Saturday, October 16, 2010

Artistic endeavors in pruning.

It’s just all too easy to dismiss or make fun of something that you may not understand.
Horticultural pruning seems to be one of those subjects.

If a heavily sculpted or renovated tree or shrub was seen in a middle class neighborhood one might say it was “butchered, devalued, defaced or just bad horticultural practices”.

But what happens when the same plant is severely pruned or cut back for renovation and it is at a world class horticultural institute ? Then it is not snickered at and upheld as good horticultural craftsmanship

This smacks of ignorance , or at the very least a lack of understanding.

Example :
Is this poor shearing or creative slight of hand ?
One see’s this type of shearing in many middle class neighborhoods.
This example happens to be at Filoli Gardens in Woodside CA
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How about this ?
This is a type of renovation pruning but some who may not have the experience to understand this type of pruning would mistake it as a hack job.
This is how you renovate a very old Taxus baccata .
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These are the same Taxus (yews) The light grey sheared tree in the front left and far rear centers are sheared olives at Filoli Gardens. When I worked at Filoli I was involved in a major renovation project of the Taxus hedge in the foreground. We cut it back to little stubs and within 3 months it was leafing out. It took a year for it to completely fill in.
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A residential middle class homeowner showing their artistic horticultural side is Tsck tsk’ed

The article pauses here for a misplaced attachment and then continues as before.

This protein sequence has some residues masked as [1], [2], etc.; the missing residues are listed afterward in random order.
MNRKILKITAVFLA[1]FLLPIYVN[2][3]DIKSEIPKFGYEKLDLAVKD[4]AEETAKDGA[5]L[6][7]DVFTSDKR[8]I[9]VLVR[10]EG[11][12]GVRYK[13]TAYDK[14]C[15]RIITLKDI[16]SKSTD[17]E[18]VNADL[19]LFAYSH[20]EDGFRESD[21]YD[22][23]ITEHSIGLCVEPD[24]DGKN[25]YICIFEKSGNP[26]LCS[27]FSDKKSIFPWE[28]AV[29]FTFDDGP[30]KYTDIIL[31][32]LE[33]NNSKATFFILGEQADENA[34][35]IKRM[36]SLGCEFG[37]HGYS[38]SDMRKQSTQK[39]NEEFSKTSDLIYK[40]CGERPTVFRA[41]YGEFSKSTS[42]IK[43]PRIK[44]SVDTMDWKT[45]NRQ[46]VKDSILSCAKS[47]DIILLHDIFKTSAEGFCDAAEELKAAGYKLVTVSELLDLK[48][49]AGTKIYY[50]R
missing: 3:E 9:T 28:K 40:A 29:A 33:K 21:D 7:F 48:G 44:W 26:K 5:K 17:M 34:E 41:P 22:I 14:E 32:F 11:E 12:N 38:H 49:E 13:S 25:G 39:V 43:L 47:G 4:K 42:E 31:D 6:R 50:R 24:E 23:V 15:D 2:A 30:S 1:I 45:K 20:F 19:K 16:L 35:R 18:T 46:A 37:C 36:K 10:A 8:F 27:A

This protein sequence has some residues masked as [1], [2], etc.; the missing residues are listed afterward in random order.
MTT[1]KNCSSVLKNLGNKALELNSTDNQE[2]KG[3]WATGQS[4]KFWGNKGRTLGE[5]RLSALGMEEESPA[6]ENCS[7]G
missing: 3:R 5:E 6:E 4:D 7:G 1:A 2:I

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But this is acceptable . Silly isn’t it.
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Japanese cloud pruning is especially prevelent here in California.
If seen at Botanical garden it is upheald as art.
If it is done by a gardener in a commercial or residential setting it is devalued.

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Would snarky remarks be made if you saw this residential garden ?
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How about this ? Surely the peanut gallery would find something to cackle about.
Now inform the ridiculers that this garden is going into a national trust for its artistic vision.
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Horticultural bullying is really not that attractive.

14 comments:

ivette said...

THANK YOU MICHELLE!!!

I am a HUGE fan of Jaques Wirtz!

I have to admit to making a snarky post about a public garden in Merida, Yucatan, where trees were sheered into big boxes - but I would NEVER do that again. I am disappointed that I allowed myself to be so judgmental just for a laugh.
I find it disturbing that professionals in the garden industry are laughing at the work of those who maybe aren't as "clued in" as others are. Call me crazy, but I find no value in bringing down others to make yourself look smarter. If the goal is teaching people how to care for plants, surely there is a better way than making fun of them. It leaves a bad taste in my mouth, and it makes everybody who chimes in seem mean.
To each his own, I guess! I think there is room in the garden world for extreme plant pruning - I mean COME ON ... it's all aesthetics, which is variable and subjective.
Thanks again, Michelle, for calling it as you see it!

phrago said...

Thanks Michelle, for posting this study of the art of fine pruning. Beautiful pruning examples and landscapes! Certainly the other side of the coin, especially Pearl's magnificant Garden. Who could not be wowed by that property. Interesting that every plant in his garden he picked out of the trash of a local nursery, all disgarded and half dead. That last photo of Jacque Wirtz's garden is unbelievable. What vision! Last year Garden Design mag had a wonderful spread of a garden that was made almost exclusively of fastigiate trees that were topped at a certain hieght and pruned into cylinders. Very handsome. Amazingly, "Fine Garden mag has decided to honor the snarky side of pruning with a new collunist who specializes in finding humor at the expense of other peoples' pruning. Such a down grade. Maybe they would be better served to offer a collum that teaches people how to prune instead, which is a very satisfying practice if one has the proper traing and is willing to learn. Awesome post...